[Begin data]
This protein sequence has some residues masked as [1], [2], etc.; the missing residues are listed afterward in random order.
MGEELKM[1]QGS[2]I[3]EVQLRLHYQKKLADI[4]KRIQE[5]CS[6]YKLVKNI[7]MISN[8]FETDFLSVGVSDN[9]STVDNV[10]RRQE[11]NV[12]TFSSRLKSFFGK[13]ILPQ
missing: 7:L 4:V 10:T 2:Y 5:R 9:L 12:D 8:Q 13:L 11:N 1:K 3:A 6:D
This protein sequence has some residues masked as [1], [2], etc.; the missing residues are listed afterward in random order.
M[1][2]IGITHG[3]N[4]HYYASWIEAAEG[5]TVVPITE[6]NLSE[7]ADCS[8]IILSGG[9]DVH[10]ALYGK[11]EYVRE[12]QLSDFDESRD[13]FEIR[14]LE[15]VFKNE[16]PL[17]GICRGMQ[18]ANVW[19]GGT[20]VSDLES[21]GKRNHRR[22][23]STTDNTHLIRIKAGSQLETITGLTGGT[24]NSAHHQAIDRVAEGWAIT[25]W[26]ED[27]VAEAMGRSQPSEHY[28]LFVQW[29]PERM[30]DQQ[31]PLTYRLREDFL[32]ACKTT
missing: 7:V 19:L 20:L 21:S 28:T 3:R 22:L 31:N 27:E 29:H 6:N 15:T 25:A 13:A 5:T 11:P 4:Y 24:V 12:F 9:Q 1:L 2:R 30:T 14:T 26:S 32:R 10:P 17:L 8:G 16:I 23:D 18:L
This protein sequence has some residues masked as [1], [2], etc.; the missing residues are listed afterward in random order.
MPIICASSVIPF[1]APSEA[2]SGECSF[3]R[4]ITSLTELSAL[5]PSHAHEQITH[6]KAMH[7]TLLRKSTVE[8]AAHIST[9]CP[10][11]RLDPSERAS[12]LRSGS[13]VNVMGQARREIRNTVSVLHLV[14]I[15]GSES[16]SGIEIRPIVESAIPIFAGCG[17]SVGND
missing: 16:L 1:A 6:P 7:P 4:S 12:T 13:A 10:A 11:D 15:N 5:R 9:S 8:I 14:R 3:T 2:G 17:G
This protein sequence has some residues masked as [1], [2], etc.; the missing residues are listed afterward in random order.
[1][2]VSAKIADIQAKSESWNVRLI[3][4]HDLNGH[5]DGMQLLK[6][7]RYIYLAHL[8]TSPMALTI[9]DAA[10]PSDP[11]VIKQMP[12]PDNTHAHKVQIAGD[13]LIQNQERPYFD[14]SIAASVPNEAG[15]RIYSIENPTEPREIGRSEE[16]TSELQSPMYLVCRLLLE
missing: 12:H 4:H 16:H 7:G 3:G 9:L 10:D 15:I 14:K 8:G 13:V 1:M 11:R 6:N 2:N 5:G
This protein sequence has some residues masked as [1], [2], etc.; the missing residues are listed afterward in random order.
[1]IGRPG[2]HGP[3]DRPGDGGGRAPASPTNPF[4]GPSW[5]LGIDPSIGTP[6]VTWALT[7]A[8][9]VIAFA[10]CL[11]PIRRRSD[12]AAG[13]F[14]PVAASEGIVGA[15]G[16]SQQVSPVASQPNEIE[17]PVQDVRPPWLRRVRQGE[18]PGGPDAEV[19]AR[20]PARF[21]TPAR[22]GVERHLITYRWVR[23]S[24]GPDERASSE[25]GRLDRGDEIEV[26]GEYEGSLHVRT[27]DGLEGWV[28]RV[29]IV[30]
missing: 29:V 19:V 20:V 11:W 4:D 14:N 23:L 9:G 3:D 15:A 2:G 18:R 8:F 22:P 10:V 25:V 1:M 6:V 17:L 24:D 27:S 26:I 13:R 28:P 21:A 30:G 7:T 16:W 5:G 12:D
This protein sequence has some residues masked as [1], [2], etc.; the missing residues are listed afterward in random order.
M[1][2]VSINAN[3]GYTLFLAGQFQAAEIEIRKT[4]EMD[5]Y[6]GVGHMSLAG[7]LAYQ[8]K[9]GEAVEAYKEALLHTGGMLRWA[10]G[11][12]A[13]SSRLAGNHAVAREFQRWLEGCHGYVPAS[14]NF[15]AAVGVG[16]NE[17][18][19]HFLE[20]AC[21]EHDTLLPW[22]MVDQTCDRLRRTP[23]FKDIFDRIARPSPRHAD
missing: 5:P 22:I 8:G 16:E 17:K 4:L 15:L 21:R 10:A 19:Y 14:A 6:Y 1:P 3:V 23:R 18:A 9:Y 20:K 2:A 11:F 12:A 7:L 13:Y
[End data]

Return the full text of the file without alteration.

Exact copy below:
This protein sequence has some residues masked as [1], [2], etc.; the missing residues are listed afterward in random order.
MGEELKM[1]QGS[2]I[3]EVQLRLHYQKKLADI[4]KRIQE[5]CS[6]YKLVKNI[7]MISN[8]FETDFLSVGVSDN[9]STVDNV[10]RRQE[11]NV[12]TFSSRLKSFFGK[13]ILPQ
missing: 7:L 4:V 10:T 2:Y 5:R 9:L 12:D 8:Q 13:L 11:N 1:K 3:A 6:D
This protein sequence has some residues masked as [1], [2], etc.; the missing residues are listed afterward in random order.
M[1][2]IGITHG[3]N[4]HYYASWIEAAEG[5]TVVPITE[6]NLSE[7]ADCS[8]IILSGG[9]DVH[10]ALYGK[11]EYVRE[12]QLSDFDESRD[13]FEIR[14]LE[15]VFKNE[16]PL[17]GICRGMQ[18]ANVW[19]GGT[20]VSDLES[21]GKRNHRR[22][23]STTDNTHLIRIKAGSQLETITGLTGGT[24]NSAHHQAIDRVAEGWAIT[25]W[26]ED[27]VAEAMGRSQPSEHY[28]LFVQW[29]PERM[30]DQQ[31]PLTYRLREDFL[32]ACKTT
missing: 7:V 19:L 20:L 21:S 28:T 3:R 22:L 31:N 27:E 29:H 6:N 15:T 25:A 13:A 5:T 11:P 4:Y 24:V 12:F 9:Q 1:L 2:R 30:T 14:T 26:S 32:R 10:P 17:L 8:G 16:I 23:D 18:L
This protein sequence has some residues masked as [1], [2], etc.; the missing residues are listed afterward in random order.
MPIICASSVIPF[1]APSEA[2]SGECSF[3]R[4]ITSLTELSAL[5]PSHAHEQITH[6]KAMH[7]TLLRKSTVE[8]AAHIST[9]CP[10][11]RLDPSERAS[12]LRSGS[13]VNVMGQARREIRNTVSVLHLV[14]I[15]GSES[16]SGIEIRPIVESAIPIFAGCG[17]SVGND
missing: 16:L 1:A 6:P 7:P 4:S 12:T 13:A 10:A 11:D 15:N 5:R 9:S 8:I 14:R 3:T 2:G 17:G
This protein sequence has some residues masked as [1], [2], etc.; the missing residues are listed afterward in random order.
[1][2]VSAKIADIQAKSESWNVRLI[3][4]HDLNGH[5]DGMQLLK[6][7]RYIYLAHL[8]TSPMALTI[9]DAA[10]PSDP[11]VIKQMP[12]PDNTHAHKVQIAGD[13]LIQNQERPYFD[14]SIAASVPNEAG[15]RIYSIENPTEPREIGRSEE[16]TSELQSPMYLVCRLLLE
missing: 12:H 4:H 16:H 7:G 3:G 9:L 10:D 15:I 14:K 8:G 13:V 1:M 11:R 6:N 2:N 5:G
This protein sequence has some residues masked as [1], [2], etc.; the missing residues are listed afterward in random order.
[1]IGRPG[2]HGP[3]DRPGDGGGRAPASPTNPF[4]GPSW[5]LGIDPSIGTP[6]VTWALT[7]A[8][9]VIAFA[10]CL[11]PIRRRSD[12]AAG[13]F[14]PVAASEGIVGA[15]G[16]SQQVSPVASQPNEIE[17]PVQDVRPPWLRRVRQGE[18]PGGPDAEV[19]AR[20]PARF[21]TPAR[22]GVERHLITYRWVR[23]S[24]GPDERASSE[25]GRLDRGDEIEV[26]GEYEGSLHVRT[27]DGLEGWV[28]RV[29]IV[30]
missing: 29:V 19:V 20:V 11:W 4:D 14:N 23:L 9:G 3:D 15:A 2:G 18:R 8:F 22:P 10:V 25:V 1:M 6:V 17:L 24:D 27:S 26:I 13:R 28:P 21:A 30:G 7:T 16:W 5:G 12:D
This protein sequence has some residues masked as [1], [2], etc.; the missing residues are listed afterward in random order.
M[1][2]VSINAN[3]GYTLFLAGQFQAAEIEIRKT[4]EMD[5]Y[6]GVGHMSLAG[7]LAYQ[8]K[9]GEAVEAYKEALLHTGGMLRWA[10]G[11][12]A[13]SSRLAGNHAVAREFQRWLEGCHGYVPAS[14]NF[15]AAVGVG[16]NE[17][18][19]HFLE[20]AC[21]EHDTLLPW[22]MVDQTCDRLRRTP[23]FKDIFDRIARPSPRHAD
missing: 5:P 22:I 8:G 16:E 17:K 4:L 15:L 21:R 10:A 19:Y 14:A 6:Y 1:P 3:V 23:R 18:A 9:Y 20:K 2:A 11:F 12:A 7:L 13:Y